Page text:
Back of the net!

The 2-IMMERSE Football production team report on the success of our major trial at Wembley.

2-IMMERSE passed another milestone at the recent 2018 FA Cup Final at Wembley Stadium between Chelsea and Manchester United as we proved our prototype end-to-end live production system for object-based broadcasting to multiple screens.

For those that may not know the FA Cup is the world’s oldest football challenge cup, having been started back in 1871. The high profile final is the curtain closer for the UK domestic football season and has spawned and fuelled many of the intense inter club rivalries that give the UK league its particular character. For decades the match has also been a key television moment and a showcase for experimentation and innovation in the presentation of football on television. So 2-IMMERSE is very proud this year to have been a small part of a great tradition. The FA Cup Final is a national treasure, but it also draws a global audience estimated to be in the hundreds of millions.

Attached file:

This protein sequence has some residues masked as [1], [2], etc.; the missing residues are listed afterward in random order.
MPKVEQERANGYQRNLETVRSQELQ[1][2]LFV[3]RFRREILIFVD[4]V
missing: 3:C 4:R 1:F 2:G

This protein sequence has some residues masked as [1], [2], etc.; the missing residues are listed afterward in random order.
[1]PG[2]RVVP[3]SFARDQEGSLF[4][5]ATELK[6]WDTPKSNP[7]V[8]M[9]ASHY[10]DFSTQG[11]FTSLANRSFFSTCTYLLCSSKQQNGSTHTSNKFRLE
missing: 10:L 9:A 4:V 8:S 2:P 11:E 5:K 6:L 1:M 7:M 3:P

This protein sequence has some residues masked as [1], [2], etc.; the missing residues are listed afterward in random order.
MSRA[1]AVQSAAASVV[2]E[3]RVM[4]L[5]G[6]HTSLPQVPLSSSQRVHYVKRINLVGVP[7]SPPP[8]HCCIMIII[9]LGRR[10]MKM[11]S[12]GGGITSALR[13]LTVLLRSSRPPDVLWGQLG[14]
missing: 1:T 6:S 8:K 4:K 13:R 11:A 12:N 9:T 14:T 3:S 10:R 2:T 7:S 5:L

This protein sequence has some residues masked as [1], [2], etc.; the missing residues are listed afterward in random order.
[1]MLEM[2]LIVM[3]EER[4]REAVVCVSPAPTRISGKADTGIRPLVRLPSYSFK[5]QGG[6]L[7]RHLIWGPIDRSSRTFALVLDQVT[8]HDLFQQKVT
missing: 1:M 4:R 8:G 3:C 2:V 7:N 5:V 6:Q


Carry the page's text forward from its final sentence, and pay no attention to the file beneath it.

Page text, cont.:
Our team for the FA Cup was drawn from BT, CWI, Cisco, and BBC R&D – and they all worked tirelessly over the preceding weeks and months to design and develop the end-to-end system. Early ‘sighting visits’ to Wembley (see our previous blog post) helped us identify and address the key issues that can affect the delivery of the service and helped the test on the day of the Final to go as smoothly as it did.

On the day, we arrived with our modest broadcast truck and once the feeds from all the individual cameras were in place we were set to go. After all the preparation we were able to conduct three key activities at Wembley: